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MoviePass Might Die So That the MoviePass Model Can Live

The too-good-to-be-true subscription service for moviegoers may be on the verge of collapse, but the idea behind it isn’t going away anytime soon

Image of a MoviePass chart line trending downward Getty Images/Ringer illustration

MoviePass, the unwieldy utopian subscription service that has captivated casual theatergoers and confounded economists for the past year, has entered its GoFundMe stage. Which is to say, in all probability, its terminal stage. Here, from Friday, is a headline: “MoviePass Temporarily Shut Down Last Night Because They Ran Out of Money.” Here is a movie that you almost certainly did not see via MoviePass this past weekend: Mission: Impossible — Fallout. Here, as always, is a robust hashtag: #moviepassfail. Here is the reality: This was not sustainable. At least not in its current form. But somebody really ought to find a way to sustain it.

It was a rough weekend for everyone’s favorite “$9.95 a month for unlimited movie tickets” experience, an experience that gets less unlimited by the hour. Following a host of “technical issues” that rendered the app nigh-unusable Thursday night, reports surfaced that MoviePass had rushed to borrow $5 million in cash just to keep the service’s lights on this weekend. Here is a very complex economic term for that sort of maneuver: “payday loan.”

But the lights were barely on. Mission: Impossible — Fallout, easily the biggest movie to open Friday, was blocked on the service all weekend. And when I browsed the app Sunday morning in northeast Ohio, virtually every showing of every other film was subject to the app’s nefarious new “peak pricing” policy, which adds a hefty surcharge to see specific films at specific times. This is ostensibly to reflect demand, but it often results in angry peak-priced customers tweeting photos of their nearly empty theaters. I love this guy.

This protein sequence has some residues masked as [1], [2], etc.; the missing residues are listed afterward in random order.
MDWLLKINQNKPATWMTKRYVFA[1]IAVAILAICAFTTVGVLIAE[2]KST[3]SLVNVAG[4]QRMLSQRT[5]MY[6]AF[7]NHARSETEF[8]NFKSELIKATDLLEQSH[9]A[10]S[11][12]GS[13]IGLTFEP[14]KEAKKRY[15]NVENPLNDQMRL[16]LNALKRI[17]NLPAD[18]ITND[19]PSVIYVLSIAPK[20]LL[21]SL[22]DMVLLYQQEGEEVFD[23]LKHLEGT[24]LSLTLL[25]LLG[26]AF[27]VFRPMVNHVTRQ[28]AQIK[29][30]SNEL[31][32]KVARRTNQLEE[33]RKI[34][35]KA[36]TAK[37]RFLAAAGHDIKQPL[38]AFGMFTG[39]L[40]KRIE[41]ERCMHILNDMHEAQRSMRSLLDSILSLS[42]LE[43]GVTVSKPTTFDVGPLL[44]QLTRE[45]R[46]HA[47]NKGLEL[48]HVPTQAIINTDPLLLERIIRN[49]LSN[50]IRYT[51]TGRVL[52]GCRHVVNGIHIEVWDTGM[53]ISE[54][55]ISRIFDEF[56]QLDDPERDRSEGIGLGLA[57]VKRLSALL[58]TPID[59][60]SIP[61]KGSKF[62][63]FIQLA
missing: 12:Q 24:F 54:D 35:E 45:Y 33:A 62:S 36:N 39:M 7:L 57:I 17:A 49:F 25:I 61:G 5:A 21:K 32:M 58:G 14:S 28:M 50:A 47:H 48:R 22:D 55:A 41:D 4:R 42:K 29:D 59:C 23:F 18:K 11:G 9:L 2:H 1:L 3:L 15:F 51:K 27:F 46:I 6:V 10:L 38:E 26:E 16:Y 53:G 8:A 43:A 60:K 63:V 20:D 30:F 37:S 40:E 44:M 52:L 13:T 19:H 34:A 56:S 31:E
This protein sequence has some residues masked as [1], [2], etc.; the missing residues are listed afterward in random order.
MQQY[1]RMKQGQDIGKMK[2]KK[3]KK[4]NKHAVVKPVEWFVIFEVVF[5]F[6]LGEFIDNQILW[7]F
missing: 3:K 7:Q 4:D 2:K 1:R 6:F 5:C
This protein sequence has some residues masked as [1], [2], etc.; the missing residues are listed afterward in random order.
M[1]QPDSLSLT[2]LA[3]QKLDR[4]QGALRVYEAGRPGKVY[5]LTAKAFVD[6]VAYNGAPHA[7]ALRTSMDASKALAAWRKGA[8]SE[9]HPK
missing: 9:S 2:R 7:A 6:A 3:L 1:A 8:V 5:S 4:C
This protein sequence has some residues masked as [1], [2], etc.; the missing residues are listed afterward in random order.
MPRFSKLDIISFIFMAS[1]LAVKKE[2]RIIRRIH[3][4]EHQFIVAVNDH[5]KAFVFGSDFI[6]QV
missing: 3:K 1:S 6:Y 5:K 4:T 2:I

We have reached the point in the movie Titanic when the ship is fully vertical. (Titanic definitely would’ve been subjected to peak pricing at all times.) MoviePass has always been a unicorn, less in the billion-dollar Silicon Valley sense than in the sense that a financially tenable version of this service doesn’t exist no matter how much we wish it existed. Yet. Since the data firm Helios and Matheson Analytics Inc. bought the company in August 2017 and first unveiled the $9.95-a-month price point, industry onlookers have both reveled in the app’s potential to revitalize the theatergoing experience and cautioned that the math just doesn’t work.

It was always too good to be true. MoviePass assumed that a grateful movie industry, thrilled at all the new customers the app brought in, would shower it with profit-sharing and favorable deals and free popcorn. What it got instead was outright hostility, particularly from the monolithic theater chain AMC, which in summer 2017 greeted the $9.95 price point—down from as high as $50 a month, which underscores how bonkers that gambit was—with a derisive press release titled, “AMC Theatres Statement about MoviePass Announcement: ‘Not Welcome Here.’” (Quote: “It is not yet known how to turn lead into gold.”) In January, MoviePass retaliated by blacking out some of AMC’s most popular theaters, further enraging customers who’d long railed against the app’s myriad technical snafus. “They all wish they had done this themselves,” MoviePass CEO Mitch Lowe told The Ringer earlier this year, further sassing the theater owners who’d spurned him. “It’s kind of like how United Airlines or Marriott Hotels wishes that Expedia and Orbitz and Travelocity didn’t exist.”